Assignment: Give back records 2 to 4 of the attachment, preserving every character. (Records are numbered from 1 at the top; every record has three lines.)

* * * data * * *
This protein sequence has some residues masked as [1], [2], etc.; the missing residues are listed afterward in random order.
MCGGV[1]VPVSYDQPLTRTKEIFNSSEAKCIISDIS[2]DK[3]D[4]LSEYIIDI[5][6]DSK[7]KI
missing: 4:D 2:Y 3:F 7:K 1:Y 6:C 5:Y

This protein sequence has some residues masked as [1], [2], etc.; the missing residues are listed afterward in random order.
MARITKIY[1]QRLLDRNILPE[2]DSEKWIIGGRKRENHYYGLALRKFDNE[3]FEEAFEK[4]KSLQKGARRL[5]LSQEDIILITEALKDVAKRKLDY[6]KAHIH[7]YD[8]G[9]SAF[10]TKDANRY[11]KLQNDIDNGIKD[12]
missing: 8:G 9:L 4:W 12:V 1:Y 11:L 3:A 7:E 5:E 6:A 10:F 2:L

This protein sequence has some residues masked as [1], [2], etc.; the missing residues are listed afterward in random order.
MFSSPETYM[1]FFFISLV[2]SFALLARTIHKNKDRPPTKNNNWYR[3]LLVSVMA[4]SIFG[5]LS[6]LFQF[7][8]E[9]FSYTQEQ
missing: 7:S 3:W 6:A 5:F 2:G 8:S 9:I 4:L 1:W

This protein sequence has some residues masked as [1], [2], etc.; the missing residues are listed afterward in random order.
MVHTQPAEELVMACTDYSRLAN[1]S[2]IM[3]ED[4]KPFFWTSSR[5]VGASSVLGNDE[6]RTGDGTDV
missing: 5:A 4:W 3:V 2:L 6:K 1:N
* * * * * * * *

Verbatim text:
This protein sequence has some residues masked as [1], [2], etc.; the missing residues are listed afterward in random order.
MARITKIY[1]QRLLDRNILPE[2]DSEKWIIGGRKRENHYYGLALRKFDNE[3]FEEAFEK[4]KSLQKGARRL[5]LSQEDIILITEALKDVAKRKLDY[6]KAHIH[7]YD[8]G[9]SAF[10]TKDANRY[11]KLQNDIDNGIKD[12]
missing: 8:G 9:L 4:W 12:V 1:Y 11:L 3:A 7:E 5:E 6:A 10:F 2:L

This protein sequence has some residues masked as [1], [2], etc.; the missing residues are listed afterward in random order.
MFSSPETYM[1]FFFISLV[2]SFALLARTIHKNKDRPPTKNNNWYR[3]LLVSVMA[4]SIFG[5]LS[6]LFQF[7][8]E[9]FSYTQEQ
missing: 7:S 3:W 6:A 5:F 2:G 8:S 9:I 4:L 1:W

This protein sequence has some residues masked as [1], [2], etc.; the missing residues are listed afterward in random order.
MVHTQPAEELVMACTDYSRLAN[1]S[2]IM[3]ED[4]KPFFWTSSR[5]VGASSVLGNDE[6]RTGDGTDV
missing: 5:A 4:W 3:V 2:L 6:K 1:N